ITAT confirms Addition under the head “Other Income” since Assessee understated Sale Value of Agricultural Land to avoid payment of Stamp Duty [Read Order]

While hearing the case of ACIT vs Sh. Mohinder Singh, ITAT Chandigarh confirmed addition since assessee has understated sale consideration of agricultural land to avoid payment of stamp duty.

While confirming the order of the first appellate authority, the bench comprising Judicial Member Sanjay Garg and Accountant Member Dr.B.R.R.Kumar clarified that such practices are defrauding the exchequer.

“He cannot take advantage of his own wrong and is estopped from contending that the amount received from the purchaser is a higher amount than was stated in the agreement. The incremental amount is assessable as ‘income from other sources’ and not as ‘agricultural income’,” the bench said.

However, the bench deleted penalty u/s 271(1)(c) finding that it cannot be levied for the said wrong claim.

The assessee in the instant case is an individual. During the year an amount of Rs. 2,46,30,000 was recovered from the assessee by the police related to a vehicle issue. On the basis of this information, Income Tax Authorities were asked to the assessee about the source of the said fund. In response, the assessee stated that the aforesaid cash was from the sale of his agricultural land.

However, it was noted by the authority that the total sale value mentioned in the sale deed was Rs. 42,37,500. Consequently, the assessee again asked about the remaining source and the assessee insisted that the entire amount was relating to the aforesaid sale of land. But the authority was not satisfied with his submission, hence, an authorization under section 132 A of the Income Tax Act was issued by the and cash amounting to Rs. 2,03,92,500 was requisitioned and seized under section 132A of the Income Tax Act 1961.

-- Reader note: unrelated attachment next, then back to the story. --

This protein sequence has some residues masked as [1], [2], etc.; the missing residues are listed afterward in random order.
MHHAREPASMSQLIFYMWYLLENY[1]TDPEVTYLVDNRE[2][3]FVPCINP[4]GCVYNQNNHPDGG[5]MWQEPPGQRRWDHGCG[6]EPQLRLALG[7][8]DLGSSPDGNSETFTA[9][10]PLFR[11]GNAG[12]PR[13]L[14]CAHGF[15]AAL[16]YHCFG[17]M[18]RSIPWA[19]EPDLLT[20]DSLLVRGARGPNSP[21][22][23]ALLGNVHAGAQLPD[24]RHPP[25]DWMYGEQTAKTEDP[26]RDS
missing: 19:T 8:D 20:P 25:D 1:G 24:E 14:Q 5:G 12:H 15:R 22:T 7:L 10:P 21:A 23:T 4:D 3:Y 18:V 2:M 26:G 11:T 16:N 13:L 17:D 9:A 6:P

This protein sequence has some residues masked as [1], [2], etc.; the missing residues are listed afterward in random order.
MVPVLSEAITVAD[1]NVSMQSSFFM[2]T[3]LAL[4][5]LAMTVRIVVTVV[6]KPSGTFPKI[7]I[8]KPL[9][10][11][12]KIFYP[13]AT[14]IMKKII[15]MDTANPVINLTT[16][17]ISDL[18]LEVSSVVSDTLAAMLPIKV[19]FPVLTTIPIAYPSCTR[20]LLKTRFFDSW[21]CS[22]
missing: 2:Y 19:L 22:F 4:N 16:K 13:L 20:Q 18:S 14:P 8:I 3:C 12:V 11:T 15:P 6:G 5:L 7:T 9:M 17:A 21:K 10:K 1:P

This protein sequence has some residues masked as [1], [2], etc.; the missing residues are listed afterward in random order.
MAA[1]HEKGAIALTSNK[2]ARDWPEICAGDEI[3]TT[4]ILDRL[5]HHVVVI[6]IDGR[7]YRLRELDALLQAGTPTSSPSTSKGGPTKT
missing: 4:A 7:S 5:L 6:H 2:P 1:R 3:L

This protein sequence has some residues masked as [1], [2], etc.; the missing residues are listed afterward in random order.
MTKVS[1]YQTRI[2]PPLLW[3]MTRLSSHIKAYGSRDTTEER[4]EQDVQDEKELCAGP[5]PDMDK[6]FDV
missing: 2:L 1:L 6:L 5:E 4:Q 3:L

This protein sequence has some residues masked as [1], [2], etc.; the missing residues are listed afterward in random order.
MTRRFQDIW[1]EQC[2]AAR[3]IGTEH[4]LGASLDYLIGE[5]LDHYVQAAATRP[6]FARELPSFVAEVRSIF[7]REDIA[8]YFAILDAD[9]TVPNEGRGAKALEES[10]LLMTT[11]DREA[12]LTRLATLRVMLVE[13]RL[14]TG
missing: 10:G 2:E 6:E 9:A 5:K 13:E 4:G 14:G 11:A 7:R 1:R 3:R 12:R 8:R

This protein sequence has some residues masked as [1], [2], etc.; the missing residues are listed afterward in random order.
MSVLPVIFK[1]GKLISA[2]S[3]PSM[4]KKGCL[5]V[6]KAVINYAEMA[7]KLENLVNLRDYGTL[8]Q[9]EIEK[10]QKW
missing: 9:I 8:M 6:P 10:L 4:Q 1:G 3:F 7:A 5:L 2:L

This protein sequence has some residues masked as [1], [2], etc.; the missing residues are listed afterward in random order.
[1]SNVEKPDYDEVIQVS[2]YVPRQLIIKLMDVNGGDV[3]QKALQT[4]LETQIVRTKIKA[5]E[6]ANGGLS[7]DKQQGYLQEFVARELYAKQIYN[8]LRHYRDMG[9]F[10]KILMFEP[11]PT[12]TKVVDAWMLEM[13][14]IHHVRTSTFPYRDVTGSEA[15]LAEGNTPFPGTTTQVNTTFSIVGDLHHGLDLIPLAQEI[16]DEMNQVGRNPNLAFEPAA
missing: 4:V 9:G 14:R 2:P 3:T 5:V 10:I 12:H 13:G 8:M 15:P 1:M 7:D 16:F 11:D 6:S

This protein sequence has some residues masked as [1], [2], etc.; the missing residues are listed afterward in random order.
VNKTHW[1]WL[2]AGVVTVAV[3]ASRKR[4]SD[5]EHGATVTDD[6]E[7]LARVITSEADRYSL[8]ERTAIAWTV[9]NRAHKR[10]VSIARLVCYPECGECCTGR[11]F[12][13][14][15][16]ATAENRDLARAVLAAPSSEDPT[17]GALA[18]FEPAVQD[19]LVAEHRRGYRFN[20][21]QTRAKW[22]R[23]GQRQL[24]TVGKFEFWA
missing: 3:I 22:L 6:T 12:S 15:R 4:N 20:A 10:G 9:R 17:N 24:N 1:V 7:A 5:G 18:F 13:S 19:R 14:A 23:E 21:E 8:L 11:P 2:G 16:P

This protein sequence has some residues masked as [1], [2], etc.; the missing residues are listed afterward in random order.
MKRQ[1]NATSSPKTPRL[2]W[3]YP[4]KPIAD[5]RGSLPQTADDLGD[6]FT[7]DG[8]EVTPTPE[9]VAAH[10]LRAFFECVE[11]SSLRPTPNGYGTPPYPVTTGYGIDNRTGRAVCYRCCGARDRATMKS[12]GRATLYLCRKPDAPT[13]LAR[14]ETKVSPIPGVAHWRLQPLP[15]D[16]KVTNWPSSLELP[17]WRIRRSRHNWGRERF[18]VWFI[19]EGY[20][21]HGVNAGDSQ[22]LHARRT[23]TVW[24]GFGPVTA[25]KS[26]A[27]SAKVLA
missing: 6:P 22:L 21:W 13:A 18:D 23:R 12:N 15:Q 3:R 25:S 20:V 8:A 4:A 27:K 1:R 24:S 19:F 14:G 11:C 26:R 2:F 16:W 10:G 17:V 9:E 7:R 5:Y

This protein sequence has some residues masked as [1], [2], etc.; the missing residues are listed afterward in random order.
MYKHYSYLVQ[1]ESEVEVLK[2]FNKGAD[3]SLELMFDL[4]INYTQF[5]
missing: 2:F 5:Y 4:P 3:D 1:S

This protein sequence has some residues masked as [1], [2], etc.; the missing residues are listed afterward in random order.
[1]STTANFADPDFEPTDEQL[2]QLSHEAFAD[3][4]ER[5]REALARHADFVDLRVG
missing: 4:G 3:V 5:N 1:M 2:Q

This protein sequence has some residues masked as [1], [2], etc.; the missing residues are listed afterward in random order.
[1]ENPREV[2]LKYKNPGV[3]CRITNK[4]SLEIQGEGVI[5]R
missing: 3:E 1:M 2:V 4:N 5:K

It was also noted that during the assessment proceedings the Assessing Officer (AO) observed that in the case of the assessee, the AO concluded that in the registered sale deeds the sale proceeds were mentioned at Rs. 42,37,500 and the AO treated the same as capital gain. The rest of amount of Rs 2,03,92,500 and the rest of amount of Rs 2,03,92,500 was considered as unexplained cash for which the assessee had failed to offer a satisfactory explanation and he accordingly added the same into the income of the assessee under section 69A of the Act.

On appeal, the CIT (A) has deleted the addition made by the AO. Aggrieved by the order of the authority revenue approached the tribunal on appeal.

After analyzing the material facts and circumstances deeply, the tribunal bench observed that while perusing the available documents regarding the sale transaction, it is clear that the actual sale consideration received was at Rs. 2,46,30,000 whereas the sales deed executed at a very low amount of Rs. 42,37,500 in order to avoid stamp duty payable to the government and the bench also upheld the addition made by the lower authority to the total income of the assessee.

Insofar the division bench declared that ‘nowadays it was a common practice to execute and register the sale deeds at lower/circle rates to avoid stamp duty in the name of the agricultural property in order to avoid tax liability’, the bench said.

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